Here’s a video made using ten instruments and a randomly generated note assignment, resulting in a kind of Prepared Kontakt:

On the script panel you can set the input channel to OMNI or else select a single input channel if necessary.   The Output Channel and Output Note can be set independently for all Input Notes.

If you hold down ALT when you adjust the Output Channel, all the notes will have the same Output Channel.   If you click Reset, all the notes will be set to the input note, a kind of default map.

Main

If you click Randomize you’ll see another page with some parameters for randomising the setup.  Here you can set the From and To limits for the Channel, as well as the From and To limits for the Notes to Randomise.   Using this carefully you can safely randomise just a section of your setup, even if you’ve edited another part of the keyboard by hand already.   You have the option to Cancel, or else “Do It!”, after which you’ll be returned to the main page.

Random

The script will be saved with a Multi, so save your Multis to save your setups.  It may be quicker to replace instruments in a multi than to carefully arrange a pattern of note/channel routings with the script.

Thanks to Jörg Schwickerath and Christopher Merritt for their input and feedback.

DOWNLOAD THE SCRIPT

Works with Kontakt 4.2.4 or later.

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Bringing One-shot Sampling Into Focus

Bringing One-shot Sampling Into Focus

By James Thompson  |  21.02.2014

In recent Soniccouture instruments you will find a feature called ‘Focus’ – unique to SC, this is an extremely useful way of working with larger collections of related but different single samples; drum sounds in Konkrete 3, field recordings in Geosonics and now hits and one shots in Attic: Synthi AKS (coming soon).

As instruments designers, we had always been niggled by a certain issue: how to present a collection of single samples in a usable way?

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In recent Soniccouture instruments you will find a feature called ‘Focus’ – unique to SC, this is an extremely useful way of working with larger collections of related but different single samples; drum sounds in Konkrete 3, field recordings in Geosonics and now hits and one shots in Attic: Synthi AKS (coming soon).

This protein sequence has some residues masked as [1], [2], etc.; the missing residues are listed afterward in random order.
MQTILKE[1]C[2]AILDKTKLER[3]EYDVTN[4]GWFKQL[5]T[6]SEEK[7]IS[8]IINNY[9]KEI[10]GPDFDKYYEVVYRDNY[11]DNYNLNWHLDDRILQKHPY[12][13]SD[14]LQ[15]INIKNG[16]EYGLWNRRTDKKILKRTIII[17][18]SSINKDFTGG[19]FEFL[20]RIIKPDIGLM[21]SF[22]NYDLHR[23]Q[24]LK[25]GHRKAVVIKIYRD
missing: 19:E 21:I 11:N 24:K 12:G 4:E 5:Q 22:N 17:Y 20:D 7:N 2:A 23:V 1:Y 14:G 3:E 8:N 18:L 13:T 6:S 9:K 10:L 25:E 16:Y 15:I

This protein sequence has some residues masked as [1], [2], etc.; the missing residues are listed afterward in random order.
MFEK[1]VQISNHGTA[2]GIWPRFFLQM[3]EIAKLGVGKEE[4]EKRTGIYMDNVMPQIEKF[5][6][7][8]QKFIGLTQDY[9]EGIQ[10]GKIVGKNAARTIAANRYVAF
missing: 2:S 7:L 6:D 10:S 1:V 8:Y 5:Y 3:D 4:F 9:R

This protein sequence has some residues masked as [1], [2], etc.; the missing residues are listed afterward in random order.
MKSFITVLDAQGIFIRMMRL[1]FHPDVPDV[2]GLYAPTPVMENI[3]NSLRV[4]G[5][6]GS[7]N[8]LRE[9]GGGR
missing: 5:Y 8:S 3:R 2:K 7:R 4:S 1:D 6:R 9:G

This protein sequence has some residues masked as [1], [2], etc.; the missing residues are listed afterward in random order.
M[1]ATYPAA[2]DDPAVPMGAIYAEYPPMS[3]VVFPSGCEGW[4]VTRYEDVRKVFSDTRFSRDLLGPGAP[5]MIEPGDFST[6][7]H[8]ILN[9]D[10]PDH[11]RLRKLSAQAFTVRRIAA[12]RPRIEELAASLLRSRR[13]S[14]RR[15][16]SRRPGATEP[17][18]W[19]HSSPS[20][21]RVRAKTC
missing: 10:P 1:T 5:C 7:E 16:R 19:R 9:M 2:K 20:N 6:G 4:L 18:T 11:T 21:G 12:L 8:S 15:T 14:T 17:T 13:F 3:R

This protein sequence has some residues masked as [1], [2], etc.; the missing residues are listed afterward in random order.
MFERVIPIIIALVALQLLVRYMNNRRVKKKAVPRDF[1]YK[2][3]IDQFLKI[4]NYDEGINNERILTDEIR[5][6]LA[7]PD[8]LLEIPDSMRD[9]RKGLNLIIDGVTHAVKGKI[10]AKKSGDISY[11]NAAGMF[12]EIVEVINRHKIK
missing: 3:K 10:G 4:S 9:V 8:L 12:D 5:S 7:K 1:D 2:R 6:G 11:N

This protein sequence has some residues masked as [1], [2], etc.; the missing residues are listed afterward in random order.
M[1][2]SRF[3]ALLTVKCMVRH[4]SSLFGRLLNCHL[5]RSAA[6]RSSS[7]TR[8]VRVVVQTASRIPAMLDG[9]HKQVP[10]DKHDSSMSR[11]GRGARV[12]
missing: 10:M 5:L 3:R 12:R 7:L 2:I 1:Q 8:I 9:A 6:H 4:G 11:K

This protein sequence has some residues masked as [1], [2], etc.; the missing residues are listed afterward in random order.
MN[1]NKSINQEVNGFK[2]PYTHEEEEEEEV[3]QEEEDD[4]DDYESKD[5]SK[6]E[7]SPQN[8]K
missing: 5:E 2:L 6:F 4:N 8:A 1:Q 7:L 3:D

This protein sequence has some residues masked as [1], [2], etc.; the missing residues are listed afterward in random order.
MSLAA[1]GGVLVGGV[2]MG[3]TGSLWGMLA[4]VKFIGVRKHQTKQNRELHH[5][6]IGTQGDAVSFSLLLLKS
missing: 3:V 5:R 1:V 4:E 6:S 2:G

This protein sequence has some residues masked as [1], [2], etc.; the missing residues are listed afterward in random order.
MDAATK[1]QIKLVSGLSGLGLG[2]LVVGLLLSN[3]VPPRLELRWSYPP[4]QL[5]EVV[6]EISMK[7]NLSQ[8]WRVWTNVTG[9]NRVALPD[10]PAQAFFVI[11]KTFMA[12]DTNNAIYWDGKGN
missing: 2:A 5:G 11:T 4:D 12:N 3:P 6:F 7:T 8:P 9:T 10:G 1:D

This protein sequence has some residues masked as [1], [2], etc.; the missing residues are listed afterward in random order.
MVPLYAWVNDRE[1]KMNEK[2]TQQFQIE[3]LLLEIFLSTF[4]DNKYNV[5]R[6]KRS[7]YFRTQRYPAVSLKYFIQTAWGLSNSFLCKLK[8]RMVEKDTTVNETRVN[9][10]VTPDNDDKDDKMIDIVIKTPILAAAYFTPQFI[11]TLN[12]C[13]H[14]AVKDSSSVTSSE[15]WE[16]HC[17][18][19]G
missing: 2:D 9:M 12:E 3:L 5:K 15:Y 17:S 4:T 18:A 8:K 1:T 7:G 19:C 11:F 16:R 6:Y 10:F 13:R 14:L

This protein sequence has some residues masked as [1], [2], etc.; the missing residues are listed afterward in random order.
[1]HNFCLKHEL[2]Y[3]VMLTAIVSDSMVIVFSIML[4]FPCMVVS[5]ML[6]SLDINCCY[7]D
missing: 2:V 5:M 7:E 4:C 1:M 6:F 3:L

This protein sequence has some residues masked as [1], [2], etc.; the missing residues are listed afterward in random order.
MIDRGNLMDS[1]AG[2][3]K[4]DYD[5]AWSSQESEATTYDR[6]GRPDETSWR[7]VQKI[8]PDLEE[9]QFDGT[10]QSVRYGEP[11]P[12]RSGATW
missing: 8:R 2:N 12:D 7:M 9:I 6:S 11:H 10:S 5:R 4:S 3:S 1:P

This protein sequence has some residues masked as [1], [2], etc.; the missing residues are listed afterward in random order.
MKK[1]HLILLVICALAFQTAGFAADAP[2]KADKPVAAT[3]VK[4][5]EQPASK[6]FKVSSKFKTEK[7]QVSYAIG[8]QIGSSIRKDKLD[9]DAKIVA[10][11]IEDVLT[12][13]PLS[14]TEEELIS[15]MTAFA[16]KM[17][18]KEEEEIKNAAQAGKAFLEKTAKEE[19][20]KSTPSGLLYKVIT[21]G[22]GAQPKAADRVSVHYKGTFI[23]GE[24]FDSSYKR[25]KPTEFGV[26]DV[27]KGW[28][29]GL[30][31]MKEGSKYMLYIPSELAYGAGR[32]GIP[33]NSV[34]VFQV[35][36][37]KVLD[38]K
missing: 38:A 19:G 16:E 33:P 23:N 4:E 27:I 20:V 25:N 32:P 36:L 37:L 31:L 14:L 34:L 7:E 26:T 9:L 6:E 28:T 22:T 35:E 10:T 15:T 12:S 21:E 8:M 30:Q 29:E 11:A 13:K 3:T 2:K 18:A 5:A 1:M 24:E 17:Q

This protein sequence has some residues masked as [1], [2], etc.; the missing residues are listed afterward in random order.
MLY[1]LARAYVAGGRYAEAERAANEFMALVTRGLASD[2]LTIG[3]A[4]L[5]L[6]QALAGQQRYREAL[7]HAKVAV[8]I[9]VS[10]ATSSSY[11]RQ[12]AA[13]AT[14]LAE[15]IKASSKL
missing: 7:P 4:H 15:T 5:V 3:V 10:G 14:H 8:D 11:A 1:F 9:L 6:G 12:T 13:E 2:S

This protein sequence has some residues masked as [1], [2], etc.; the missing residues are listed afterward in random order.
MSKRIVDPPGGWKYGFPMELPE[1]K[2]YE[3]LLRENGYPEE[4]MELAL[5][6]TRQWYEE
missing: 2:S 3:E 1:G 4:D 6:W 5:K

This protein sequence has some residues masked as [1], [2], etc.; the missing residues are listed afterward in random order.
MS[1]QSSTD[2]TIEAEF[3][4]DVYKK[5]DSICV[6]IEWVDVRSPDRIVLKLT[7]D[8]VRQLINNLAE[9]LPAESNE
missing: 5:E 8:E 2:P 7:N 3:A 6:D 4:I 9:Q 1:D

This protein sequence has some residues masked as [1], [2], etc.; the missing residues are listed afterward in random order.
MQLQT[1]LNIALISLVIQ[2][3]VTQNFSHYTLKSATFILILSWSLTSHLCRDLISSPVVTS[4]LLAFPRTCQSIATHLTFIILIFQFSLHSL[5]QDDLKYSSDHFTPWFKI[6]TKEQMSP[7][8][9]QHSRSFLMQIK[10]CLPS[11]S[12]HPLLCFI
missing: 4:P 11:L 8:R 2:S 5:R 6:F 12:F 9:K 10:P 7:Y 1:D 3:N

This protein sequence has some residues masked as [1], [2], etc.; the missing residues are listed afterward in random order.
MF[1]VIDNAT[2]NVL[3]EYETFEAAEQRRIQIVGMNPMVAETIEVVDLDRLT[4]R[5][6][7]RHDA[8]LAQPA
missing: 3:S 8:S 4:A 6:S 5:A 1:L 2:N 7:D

As instruments designers, we had always been niggled by a certain issue: how to present a collection of single samples in a usable way? Historically, developers only really had one choice – to make one patch or instrument for each single sample,with it stretched over the keyrange, centred on C3 ready for playing. This is functional enough for the single sound, but presents the big problem of having to load a new patch to audition the next single sample. In a collection of 200 or 300 (or more) samples this would make the exercise of stepping through looking for inspiration very long-winded, and in many cases, totally off-putting.

I suspect that this had the knock-on negative effect of devaluing sample libraries composed solely of  one-shot samples in the minds of the users. People are understandably not so happy to pay much for a more or less unsorted mass of samples, even if they are broken down into folders etc – the end product inevitably lacks cohesion and smooth work-flow.

Which is why I breathed a sigh of relief the day that Dan told me about his ‘Focus’ idea. Suddenly all those product ideas we had previously dismissed because we didn’t like to present endless single-sample patches became viable again.

How The Focus Feature Works

A Soniccouture Focus instrument is a large collection of single samples presented on the MIDI keyboard, mapped to one single key each. So, as you play each key you hear a different sound. Very easy.

If you find a sound you like and want to use, just hit the ‘FOCUS’ button and that sound is automatically mapped across the entire width of the keyboard, tuned chromatically and centred on C3. Just the way you like it (probably). All the other sounds are no longer audible, unless you turn ‘FOCUS’ off again. You can edit all, or just one, of the samples at once.